Awaiting the Second Enlightenment
After a 32-year career with the
Medina links these general millennial qualities to the greater availability of information that is the hallmark of the world they were born into. More information is creating a youth culture that doesn’t accept things at face value.
“When I was growing up, I didn’t have a lot of information,” Medina says. “If you wanted news, you read Time magazine—and there wasn’t much else. But these young men and women have the capacity to figure things out and compare and observe the gaps. They do it naturally. They don’t settle for facile explanations—they really investigate.”
They have an easier way to communicate with each other and are more willing to collaborate than the generation before them, Medina says. They have a sense of autonomy and confidence in their response to the world. They don’t ape conventional wisdom and passively contribute to the preservation of traditional thinking.
“It’s not that they’re anti-authority,” Medina says, “it’s that they just don’t accept hierarchical ways of organizing society. I love that. They definitely think that this is their world to shape.”
Part of Medina’s role at Deloitte is to help these millennials think more critically, organize their ideas and use evidence to support their point of view. But she also helps them to hone their skills of “sense-making,” their ability to make a pure interpretation of reality: “When you make sense of the world, you free yourself as much as possible of your preconceptions. You observe the world as it is.”
Millennials have a natural affinity for sense-making, she says. They have a wider range of observation, a willingness to acknowledge the unexpected and greater flexibility in responding to what they see. They don’t spend endless amounts of time gathering evidence before they act. They are nimble. They make decisions, but they’re not afraid to change their minds.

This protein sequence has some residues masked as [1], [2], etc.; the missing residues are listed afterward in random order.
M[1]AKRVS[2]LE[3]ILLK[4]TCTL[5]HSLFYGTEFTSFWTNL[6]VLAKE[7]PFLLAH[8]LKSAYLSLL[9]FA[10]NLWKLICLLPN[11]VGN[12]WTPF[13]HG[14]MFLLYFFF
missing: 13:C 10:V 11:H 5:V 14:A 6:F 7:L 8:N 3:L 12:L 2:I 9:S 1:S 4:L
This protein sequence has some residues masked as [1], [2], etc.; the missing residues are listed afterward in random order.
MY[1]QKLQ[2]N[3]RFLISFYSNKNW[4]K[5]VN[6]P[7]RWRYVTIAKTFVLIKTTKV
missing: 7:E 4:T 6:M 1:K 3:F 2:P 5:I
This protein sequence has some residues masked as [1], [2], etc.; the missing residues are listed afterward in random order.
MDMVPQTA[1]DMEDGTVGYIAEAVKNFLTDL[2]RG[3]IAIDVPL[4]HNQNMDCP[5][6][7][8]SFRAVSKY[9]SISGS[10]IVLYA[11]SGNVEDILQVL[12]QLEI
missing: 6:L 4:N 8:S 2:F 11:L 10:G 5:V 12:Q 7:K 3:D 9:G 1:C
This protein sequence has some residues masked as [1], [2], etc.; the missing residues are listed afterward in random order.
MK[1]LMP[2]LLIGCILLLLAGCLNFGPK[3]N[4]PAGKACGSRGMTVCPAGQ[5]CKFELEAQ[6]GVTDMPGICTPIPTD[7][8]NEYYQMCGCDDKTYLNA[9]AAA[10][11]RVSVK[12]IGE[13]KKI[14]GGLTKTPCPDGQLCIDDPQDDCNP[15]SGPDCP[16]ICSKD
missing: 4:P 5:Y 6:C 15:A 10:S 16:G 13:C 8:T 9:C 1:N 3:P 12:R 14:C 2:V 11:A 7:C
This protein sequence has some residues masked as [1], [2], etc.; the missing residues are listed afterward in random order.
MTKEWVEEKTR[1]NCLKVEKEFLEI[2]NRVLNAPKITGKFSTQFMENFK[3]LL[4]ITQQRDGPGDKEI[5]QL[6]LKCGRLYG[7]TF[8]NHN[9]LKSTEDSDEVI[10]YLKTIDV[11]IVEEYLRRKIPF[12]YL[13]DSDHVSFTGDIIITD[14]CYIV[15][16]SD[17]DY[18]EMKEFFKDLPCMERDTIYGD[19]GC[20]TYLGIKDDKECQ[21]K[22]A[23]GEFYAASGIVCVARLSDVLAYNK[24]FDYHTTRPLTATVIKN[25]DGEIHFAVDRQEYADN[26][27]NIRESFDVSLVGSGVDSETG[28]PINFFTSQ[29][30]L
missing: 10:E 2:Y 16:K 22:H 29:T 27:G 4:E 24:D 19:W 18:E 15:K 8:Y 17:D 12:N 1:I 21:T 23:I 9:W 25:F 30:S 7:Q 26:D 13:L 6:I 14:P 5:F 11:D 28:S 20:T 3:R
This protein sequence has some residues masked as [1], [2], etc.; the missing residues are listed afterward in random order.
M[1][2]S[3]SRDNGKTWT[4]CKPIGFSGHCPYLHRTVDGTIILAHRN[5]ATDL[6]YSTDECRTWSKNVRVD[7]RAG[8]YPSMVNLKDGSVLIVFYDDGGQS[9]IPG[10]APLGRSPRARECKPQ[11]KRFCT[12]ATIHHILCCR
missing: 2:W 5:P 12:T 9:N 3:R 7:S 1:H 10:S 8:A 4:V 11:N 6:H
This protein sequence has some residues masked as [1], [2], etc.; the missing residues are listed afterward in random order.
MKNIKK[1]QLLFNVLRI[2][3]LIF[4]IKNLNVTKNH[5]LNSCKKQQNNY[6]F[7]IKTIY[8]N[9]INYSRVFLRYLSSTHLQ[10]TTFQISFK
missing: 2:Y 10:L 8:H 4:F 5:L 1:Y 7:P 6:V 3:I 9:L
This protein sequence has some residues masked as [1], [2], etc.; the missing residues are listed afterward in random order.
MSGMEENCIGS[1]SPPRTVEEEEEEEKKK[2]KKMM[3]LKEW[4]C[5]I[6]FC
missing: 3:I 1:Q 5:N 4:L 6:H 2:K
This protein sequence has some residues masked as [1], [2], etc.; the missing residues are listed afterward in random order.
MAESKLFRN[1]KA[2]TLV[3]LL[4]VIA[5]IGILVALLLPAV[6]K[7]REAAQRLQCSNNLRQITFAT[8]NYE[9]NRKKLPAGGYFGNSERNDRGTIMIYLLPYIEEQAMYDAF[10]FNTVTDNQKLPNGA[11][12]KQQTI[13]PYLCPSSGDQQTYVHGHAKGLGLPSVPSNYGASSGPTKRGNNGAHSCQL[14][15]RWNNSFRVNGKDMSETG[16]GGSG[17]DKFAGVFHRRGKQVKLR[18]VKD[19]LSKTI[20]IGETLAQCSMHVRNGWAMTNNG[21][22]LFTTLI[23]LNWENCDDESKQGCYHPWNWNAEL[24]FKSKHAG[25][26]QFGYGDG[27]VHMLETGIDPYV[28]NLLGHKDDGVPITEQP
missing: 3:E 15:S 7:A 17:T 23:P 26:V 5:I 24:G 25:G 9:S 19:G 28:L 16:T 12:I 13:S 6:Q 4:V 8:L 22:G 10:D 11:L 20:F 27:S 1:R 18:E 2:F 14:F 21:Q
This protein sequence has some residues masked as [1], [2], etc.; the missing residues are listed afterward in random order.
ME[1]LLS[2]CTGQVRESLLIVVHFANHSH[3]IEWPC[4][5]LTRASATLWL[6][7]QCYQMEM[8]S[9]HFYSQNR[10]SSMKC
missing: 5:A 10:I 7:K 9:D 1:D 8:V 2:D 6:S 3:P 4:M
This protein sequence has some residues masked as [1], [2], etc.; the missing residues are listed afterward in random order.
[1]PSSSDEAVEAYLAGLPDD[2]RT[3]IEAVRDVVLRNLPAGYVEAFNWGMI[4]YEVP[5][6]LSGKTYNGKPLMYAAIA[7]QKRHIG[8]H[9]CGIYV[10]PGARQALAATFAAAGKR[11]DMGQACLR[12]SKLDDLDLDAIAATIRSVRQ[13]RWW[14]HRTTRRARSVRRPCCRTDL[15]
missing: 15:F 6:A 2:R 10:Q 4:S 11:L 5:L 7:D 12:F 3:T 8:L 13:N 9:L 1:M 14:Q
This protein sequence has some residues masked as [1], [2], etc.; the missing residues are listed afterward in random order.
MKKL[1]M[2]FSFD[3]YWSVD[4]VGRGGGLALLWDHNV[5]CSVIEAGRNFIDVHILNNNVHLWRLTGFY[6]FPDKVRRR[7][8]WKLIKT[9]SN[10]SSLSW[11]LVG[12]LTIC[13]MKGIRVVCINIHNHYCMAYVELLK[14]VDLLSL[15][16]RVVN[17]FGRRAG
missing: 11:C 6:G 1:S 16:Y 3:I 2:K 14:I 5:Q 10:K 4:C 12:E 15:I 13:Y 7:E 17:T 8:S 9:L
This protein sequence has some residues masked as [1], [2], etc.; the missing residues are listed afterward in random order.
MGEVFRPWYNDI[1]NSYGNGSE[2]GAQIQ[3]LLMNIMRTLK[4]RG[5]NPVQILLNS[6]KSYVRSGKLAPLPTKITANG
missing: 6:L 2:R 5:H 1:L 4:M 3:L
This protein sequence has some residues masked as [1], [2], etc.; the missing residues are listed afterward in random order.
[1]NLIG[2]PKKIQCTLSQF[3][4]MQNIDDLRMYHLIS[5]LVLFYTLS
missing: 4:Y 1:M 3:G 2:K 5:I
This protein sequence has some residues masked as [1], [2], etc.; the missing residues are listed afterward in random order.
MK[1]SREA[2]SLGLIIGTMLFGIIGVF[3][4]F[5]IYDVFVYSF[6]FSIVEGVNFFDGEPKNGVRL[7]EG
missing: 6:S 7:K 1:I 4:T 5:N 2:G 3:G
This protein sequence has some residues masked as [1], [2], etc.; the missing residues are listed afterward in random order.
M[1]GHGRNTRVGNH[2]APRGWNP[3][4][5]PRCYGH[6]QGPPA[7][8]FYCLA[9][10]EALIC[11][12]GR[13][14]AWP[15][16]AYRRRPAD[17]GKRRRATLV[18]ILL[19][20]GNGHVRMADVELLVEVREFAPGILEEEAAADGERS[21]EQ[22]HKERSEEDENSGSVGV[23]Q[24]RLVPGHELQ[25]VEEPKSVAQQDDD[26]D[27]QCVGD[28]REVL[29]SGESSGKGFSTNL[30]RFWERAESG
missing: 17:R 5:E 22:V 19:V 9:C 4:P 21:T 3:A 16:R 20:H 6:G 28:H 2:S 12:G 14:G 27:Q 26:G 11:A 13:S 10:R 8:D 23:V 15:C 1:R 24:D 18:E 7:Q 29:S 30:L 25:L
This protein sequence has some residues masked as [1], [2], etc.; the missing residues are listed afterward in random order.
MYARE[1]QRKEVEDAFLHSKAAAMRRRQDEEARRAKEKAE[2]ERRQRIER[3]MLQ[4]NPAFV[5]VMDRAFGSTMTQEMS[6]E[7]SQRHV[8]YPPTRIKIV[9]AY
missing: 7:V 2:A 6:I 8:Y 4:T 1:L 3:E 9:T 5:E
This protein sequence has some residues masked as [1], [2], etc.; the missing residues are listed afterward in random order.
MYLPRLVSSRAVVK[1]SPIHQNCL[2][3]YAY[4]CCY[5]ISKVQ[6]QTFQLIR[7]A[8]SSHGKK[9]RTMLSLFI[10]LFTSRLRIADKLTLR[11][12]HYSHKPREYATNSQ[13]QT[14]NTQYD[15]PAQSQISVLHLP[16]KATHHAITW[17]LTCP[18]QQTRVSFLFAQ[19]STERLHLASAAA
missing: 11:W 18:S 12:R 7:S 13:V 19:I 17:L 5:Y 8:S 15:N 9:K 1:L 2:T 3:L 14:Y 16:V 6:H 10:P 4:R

The generation ahead of them finds these attributes unnerving.
“I think we’re still in the grips of the strategic planning stuff of the ‘80s and ‘90s, where someone very clever has to come up with the blueprint for decision-making, and then everybody will be doing that for a while, and they’ll do it to excess,” she says. “We could scale down the apparatus around decision-making. What’s really important is reality, not the decision.”
According to Medina, this shift away from, top-down leadership has been facilitated by social networking, which creates an environment where we all observe the world together in a powerful, reciprocal relationship.
“For me, social networking represents the largely unfiltered reactions of people to what they are observing,” she says. “This is unprecedented. We never, ever had this information before. It’s telling us a lot more about how humans operate and the human condition. I think it’s helping us to see human society more realistically.”
The downside of all this information flow is that the human psyche cannot process everything it is currently absorbing. Medina senses an “existential plague” on the horizon as people grasp the magnitude of global problems and feel at a loss to find solutions. She worries about a crisis of meaning in the world.
But her faith in millennials blooms in this space. They will put their creative sense-making into high gear, embracing technological tools. She hopes that these individuals who are redefining marriage, family and relationships also take a fresh look at capitalism, national security and foreign policy.
“I like to think we’re on the cusp of a second enlightenment,” she says. “Once you’re rethinking marriage and family, isn’t everything else up for grabs?”